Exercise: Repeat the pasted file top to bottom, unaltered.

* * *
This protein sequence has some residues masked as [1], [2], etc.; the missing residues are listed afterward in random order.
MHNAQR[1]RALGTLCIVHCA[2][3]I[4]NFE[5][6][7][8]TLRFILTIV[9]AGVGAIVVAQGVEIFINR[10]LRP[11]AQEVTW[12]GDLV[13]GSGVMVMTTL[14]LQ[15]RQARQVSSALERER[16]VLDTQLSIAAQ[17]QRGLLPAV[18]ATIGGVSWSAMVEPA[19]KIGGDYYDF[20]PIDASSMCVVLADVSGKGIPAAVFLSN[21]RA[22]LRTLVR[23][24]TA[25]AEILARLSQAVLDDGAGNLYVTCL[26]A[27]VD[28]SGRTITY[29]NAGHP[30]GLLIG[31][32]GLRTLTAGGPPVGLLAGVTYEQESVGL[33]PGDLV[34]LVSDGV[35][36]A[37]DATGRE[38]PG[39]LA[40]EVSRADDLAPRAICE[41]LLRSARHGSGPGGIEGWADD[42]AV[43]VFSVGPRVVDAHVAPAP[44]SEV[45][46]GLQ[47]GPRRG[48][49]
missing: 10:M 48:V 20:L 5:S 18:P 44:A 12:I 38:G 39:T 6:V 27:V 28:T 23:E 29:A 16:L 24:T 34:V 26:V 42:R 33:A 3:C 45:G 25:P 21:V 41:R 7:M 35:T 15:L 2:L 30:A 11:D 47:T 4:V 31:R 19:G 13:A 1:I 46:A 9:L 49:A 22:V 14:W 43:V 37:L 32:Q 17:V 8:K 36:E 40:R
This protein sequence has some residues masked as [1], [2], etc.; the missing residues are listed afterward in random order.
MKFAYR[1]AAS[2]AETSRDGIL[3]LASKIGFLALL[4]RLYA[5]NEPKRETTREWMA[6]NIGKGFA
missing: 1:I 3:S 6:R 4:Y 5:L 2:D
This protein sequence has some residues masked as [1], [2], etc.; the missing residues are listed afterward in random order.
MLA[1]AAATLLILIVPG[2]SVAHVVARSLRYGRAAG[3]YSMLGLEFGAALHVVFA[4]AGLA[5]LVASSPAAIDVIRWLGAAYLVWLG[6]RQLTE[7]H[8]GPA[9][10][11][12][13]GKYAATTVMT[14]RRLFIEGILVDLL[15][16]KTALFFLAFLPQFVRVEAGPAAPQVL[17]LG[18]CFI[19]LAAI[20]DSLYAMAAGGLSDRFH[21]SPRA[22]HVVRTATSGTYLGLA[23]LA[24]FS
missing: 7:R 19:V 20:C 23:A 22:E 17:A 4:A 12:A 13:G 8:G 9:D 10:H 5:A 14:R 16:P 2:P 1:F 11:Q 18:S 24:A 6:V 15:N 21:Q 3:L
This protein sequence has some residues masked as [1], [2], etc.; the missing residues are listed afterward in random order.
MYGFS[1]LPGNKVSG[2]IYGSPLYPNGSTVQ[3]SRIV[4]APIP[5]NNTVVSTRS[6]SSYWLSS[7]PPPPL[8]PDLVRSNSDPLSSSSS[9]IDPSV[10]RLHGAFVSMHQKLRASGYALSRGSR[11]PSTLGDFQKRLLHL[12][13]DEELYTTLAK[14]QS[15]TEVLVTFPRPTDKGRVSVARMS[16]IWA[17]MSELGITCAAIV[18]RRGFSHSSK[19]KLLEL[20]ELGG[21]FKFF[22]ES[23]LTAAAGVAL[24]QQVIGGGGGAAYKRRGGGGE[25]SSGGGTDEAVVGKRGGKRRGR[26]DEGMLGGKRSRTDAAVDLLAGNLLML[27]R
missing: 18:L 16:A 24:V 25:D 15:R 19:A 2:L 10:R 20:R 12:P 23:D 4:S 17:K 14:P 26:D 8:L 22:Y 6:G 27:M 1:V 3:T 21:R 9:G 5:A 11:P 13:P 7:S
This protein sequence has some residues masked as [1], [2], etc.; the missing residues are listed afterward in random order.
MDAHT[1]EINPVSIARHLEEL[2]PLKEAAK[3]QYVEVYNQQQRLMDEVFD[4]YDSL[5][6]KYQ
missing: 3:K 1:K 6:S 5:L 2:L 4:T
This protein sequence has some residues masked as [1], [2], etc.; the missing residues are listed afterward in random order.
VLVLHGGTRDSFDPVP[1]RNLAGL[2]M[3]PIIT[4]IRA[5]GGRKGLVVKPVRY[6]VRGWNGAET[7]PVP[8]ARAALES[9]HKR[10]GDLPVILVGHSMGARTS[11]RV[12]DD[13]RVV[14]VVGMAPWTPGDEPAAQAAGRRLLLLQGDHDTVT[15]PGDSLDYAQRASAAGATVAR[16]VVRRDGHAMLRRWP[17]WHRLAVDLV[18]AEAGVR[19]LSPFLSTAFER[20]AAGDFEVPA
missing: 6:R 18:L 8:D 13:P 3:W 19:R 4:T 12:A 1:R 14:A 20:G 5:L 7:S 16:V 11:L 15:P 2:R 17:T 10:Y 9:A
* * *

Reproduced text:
This protein sequence has some residues masked as [1], [2], etc.; the missing residues are listed afterward in random order.
MHNAQR[1]RALGTLCIVHCA[2][3]I[4]NFE[5][6][7][8]TLRFILTIV[9]AGVGAIVVAQGVEIFINR[10]LRP[11]AQEVTW[12]GDLV[13]GSGVMVMTTL[14]LQ[15]RQARQVSSALERER[16]VLDTQLSIAAQ[17]QRGLLPAV[18]ATIGGVSWSAMVEPA[19]KIGGDYYDF[20]PIDASSMCVVLADVSGKGIPAAVFLSN[21]RA[22]LRTLVR[23][24]TA[25]AEILARLSQAVLDDGAGNLYVTCL[26]A[27]VD[28]SGRTITY[29]NAGHP[30]GLLIG[31][32]GLRTLTAGGPPVGLLAGVTYEQESVGL[33]PGDLV[34]LVSDGV[35][36]A[37]DATGRE[38]PG[39]LA[40]EVSRADDLAPRAICE[41]LLRSARHGSGPGGIEGWADD[42]AV[43]VFSVGPRVVDAHVAPAP[44]SEV[45][46]GLQ[47]GPRRG[48][49]
missing: 10:M 48:V 20:L 5:S 18:P 44:A 12:I 38:G 39:T 6:V 27:V 28:T 23:E 29:A 16:L 24:T 34:V 26:V 42:R 33:A 3:C 45:G 25:P 21:V 41:R 7:M 35:T 15:L 2:L 30:A 11:D 47:T 4:V 31:R 19:G 13:A 1:I 46:A 9:L 49:A 22:V 14:W 43:V 37:L 32:Q 17:V 8:K 36:E 40:R
This protein sequence has some residues masked as [1], [2], etc.; the missing residues are listed afterward in random order.
MKFAYR[1]AAS[2]AETSRDGIL[3]LASKIGFLALL[4]RLYA[5]NEPKRETTREWMA[6]NIGKGFA
missing: 1:I 3:S 6:R 4:Y 5:L 2:D
This protein sequence has some residues masked as [1], [2], etc.; the missing residues are listed afterward in random order.
MLA[1]AAATLLILIVPG[2]SVAHVVARSLRYGRAAG[3]YSMLGLEFGAALHVVFA[4]AGLA[5]LVASSPAAIDVIRWLGAAYLVWLG[6]RQLTE[7]H[8]GPA[9][10][11][12][13]GKYAATTVMT[14]RRLFIEGILVDLL[15][16]KTALFFLAFLPQFVRVEAGPAAPQVL[17]LG[18]CFI[19]LAAI[20]DSLYAMAAGGLSDRFH[21]SPRA[22]HVVRTATSGTYLGLA[23]LA[24]FS
missing: 7:R 19:V 20:C 23:A 22:E 17:A 4:A 12:A 13:G 8:G 9:D 10:H 5:A 14:R 16:P 2:P 1:F 11:Q 18:S 24:A 6:V 15:N 21:Q 3:L
This protein sequence has some residues masked as [1], [2], etc.; the missing residues are listed afterward in random order.
MYGFS[1]LPGNKVSG[2]IYGSPLYPNGSTVQ[3]SRIV[4]APIP[5]NNTVVSTRS[6]SSYWLSS[7]PPPPL[8]PDLVRSNSDPLSSSSS[9]IDPSV[10]RLHGAFVSMHQKLRASGYALSRGSR[11]PSTLGDFQKRLLHL[12][13]DEELYTTLAK[14]QS[15]TEVLVTFPRPTDKGRVSVARMS[16]IWA[17]MSELGITCAAIV[18]RRGFSHSSK[19]KLLEL[20]ELGG[21]FKFF[22]ES[23]LTAAAGVAL[24]QQVIGGGGGAAYKRRGGGGE[25]SSGGGTDEAVVGKRGGKRRGR[26]DEGMLGGKRSRTDAAVDLLAGNLLML[27]R
missing: 18:L 16:A 24:V 25:D 15:R 19:A 2:L 10:R 20:R 12:P 23:D 4:S 17:K 14:P 26:D 8:L 22:Y 6:G 27:M 1:V 3:T 21:R 9:G 5:A 11:P 13:P 7:S
This protein sequence has some residues masked as [1], [2], etc.; the missing residues are listed afterward in random order.
MDAHT[1]EINPVSIARHLEEL[2]PLKEAAK[3]QYVEVYNQQQRLMDEVFD[4]YDSL[5][6]KYQ
missing: 3:K 1:K 6:S 5:L 2:L 4:T
This protein sequence has some residues masked as [1], [2], etc.; the missing residues are listed afterward in random order.
VLVLHGGTRDSFDPVP[1]RNLAGL[2]M[3]PIIT[4]IRA[5]GGRKGLVVKPVRY[6]VRGWNGAET[7]PVP[8]ARAALES[9]HKR[10]GDLPVILVGHSMGARTS[11]RV[12]DD[13]RVV[14]VVGMAPWTPGDEPAAQAAGRRLLLLQGDHDTVT[15]PGDSLDYAQRASAAGATVAR[16]VVRRDGHAMLRRWP[17]WHRLAVDLV[18]AEAGVR[19]LSPFLSTAFER[20]AAGDFEVPA
missing: 6:R 18:L 8:D 13:P 3:W 19:R 4:T 12:A 1:R 14:A 20:G 5:L 7:S 16:V 11:L 15:P 2:R 17:T 10:Y 9:A